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ElleStone
Tux's lil' helper
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Joined: 12 Mar 2013
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PostPosted: Sun May 19, 2013 2:22 pm    Post subject: Reply with quote

NeddySeagoon, thank you for taking the time to respond in detail. I've been pondering your advice very carefully.

Quote:
That gives you 36G of swap.
Hmm, I tried it, you are right, it's 36G not 12G. Drat.

Quote:
In the years since 2000, RAM has got about 10 or 15 times faster but HDD only about 3 or 4x faster, your Raptors being the exception. . . . I would put /boot on one of the slower drives,
My raptors are the original raptors from circa 2005, and they are the slowest drives on my computer, so I left the /boot partition on the first raptor. Alas, my RAM necessarily is old server ram, as it's an old (circa 2005) server board and only uses DDR1.

Quote:
So, if you make use of swap, you really need more RAM, though I can see how The GIMP will use all of the RAM you can throw at it, then some.
Too true. I have 12GB RAM. Most image processing programs run fine on 4GB ram, but Gimp 2.9 processing multiple layers at 32-bit floating point can chew through 12GB in no time at all, which is when swap comes in handy (only long enough to free up some ram, Gimp on swap is no fun at all). I'm hoping to double the amount of RAM.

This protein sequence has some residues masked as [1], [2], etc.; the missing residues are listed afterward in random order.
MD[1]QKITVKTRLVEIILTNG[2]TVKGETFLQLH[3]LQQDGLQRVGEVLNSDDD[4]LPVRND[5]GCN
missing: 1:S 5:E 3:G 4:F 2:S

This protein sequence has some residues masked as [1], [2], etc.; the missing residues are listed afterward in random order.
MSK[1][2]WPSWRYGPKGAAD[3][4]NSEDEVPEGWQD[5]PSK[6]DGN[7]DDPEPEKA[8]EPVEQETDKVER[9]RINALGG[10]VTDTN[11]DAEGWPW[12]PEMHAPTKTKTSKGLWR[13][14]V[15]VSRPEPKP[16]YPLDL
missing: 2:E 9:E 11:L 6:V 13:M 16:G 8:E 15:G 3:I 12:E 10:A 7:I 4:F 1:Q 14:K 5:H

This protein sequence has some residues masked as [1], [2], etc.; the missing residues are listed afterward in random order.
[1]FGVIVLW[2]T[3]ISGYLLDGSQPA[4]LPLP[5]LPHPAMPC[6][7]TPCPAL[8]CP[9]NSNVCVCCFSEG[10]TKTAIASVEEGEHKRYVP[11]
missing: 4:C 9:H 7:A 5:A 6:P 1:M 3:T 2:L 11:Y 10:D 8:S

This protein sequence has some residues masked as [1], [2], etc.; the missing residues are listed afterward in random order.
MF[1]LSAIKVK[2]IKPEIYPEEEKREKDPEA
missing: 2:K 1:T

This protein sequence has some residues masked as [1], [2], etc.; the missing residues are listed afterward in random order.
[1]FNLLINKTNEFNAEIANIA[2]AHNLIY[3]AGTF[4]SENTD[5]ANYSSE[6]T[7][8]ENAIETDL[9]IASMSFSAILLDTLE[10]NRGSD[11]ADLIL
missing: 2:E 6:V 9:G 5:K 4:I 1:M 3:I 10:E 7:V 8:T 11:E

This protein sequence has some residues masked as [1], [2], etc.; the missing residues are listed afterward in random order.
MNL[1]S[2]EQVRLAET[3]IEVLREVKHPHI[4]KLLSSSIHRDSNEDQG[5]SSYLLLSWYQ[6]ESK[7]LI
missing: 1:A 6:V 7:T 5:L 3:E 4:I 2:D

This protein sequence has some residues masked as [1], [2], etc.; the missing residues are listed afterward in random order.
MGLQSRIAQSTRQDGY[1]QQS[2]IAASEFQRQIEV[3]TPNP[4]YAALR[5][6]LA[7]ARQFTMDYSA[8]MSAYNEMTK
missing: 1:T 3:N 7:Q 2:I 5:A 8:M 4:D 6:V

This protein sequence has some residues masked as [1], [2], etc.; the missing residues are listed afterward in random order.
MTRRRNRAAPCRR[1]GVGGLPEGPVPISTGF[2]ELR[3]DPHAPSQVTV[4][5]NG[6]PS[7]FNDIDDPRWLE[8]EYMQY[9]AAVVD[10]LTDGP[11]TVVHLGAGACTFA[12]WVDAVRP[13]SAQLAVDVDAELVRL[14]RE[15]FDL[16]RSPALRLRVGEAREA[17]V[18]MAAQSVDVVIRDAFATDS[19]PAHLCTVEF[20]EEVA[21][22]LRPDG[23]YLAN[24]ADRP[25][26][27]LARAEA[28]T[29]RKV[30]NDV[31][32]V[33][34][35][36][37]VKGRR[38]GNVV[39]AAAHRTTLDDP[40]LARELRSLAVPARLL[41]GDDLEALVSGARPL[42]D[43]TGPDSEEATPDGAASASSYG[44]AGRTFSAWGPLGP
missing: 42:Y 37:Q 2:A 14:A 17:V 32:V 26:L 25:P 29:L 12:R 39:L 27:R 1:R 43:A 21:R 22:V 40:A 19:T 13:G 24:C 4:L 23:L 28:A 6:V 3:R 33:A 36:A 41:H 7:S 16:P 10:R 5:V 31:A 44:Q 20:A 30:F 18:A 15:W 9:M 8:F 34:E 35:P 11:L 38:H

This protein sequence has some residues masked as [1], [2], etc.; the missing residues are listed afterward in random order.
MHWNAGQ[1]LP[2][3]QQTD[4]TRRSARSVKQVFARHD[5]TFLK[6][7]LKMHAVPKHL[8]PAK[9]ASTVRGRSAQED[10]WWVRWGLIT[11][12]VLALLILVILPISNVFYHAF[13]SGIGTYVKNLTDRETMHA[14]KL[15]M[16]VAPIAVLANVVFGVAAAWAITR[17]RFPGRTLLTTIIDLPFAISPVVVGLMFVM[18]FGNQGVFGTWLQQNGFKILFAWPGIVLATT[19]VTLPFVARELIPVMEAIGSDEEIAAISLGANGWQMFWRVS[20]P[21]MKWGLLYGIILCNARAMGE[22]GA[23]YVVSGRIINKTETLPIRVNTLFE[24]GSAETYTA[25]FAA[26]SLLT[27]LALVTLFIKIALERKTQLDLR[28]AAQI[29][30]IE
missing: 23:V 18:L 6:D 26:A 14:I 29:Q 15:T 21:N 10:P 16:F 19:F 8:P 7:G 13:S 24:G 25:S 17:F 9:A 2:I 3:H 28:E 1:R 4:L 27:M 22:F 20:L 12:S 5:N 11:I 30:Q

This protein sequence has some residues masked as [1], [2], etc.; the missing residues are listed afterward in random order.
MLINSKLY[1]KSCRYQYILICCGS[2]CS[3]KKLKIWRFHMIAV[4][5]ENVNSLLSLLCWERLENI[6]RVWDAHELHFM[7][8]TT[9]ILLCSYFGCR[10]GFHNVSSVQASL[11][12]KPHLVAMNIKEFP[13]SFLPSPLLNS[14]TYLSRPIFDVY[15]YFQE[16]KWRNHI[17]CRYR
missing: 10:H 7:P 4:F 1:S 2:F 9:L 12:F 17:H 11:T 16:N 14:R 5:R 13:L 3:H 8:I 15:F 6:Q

Quote:
donate all of the rest of your disk space to Logical Volume Manager . . .
That sounds like excellent advice, but LVM scares me. My drives are old and I'm more comfortable dealing with one failed physical drive than with one failed physical drive in LVM.

Quote:
Its important that you choose filesystems that support growing and maybe shrinking.
I used to use JFS for the partition that used to hold the virtual machine disks. But after reviewing the Phoronix (recent! not outdated!) file system benchmarks, I chose ext4 for everything except the boot partition, which is ext2.

Quote:
If you use KVM . . .
Alas, my processors predates KVM.

Quote:
Be careful of tuning the block size on advanced format HDD. You can save a lot of wasted space in portage by using a 1K block size, but if the drive physical block size is 4k, don't do it.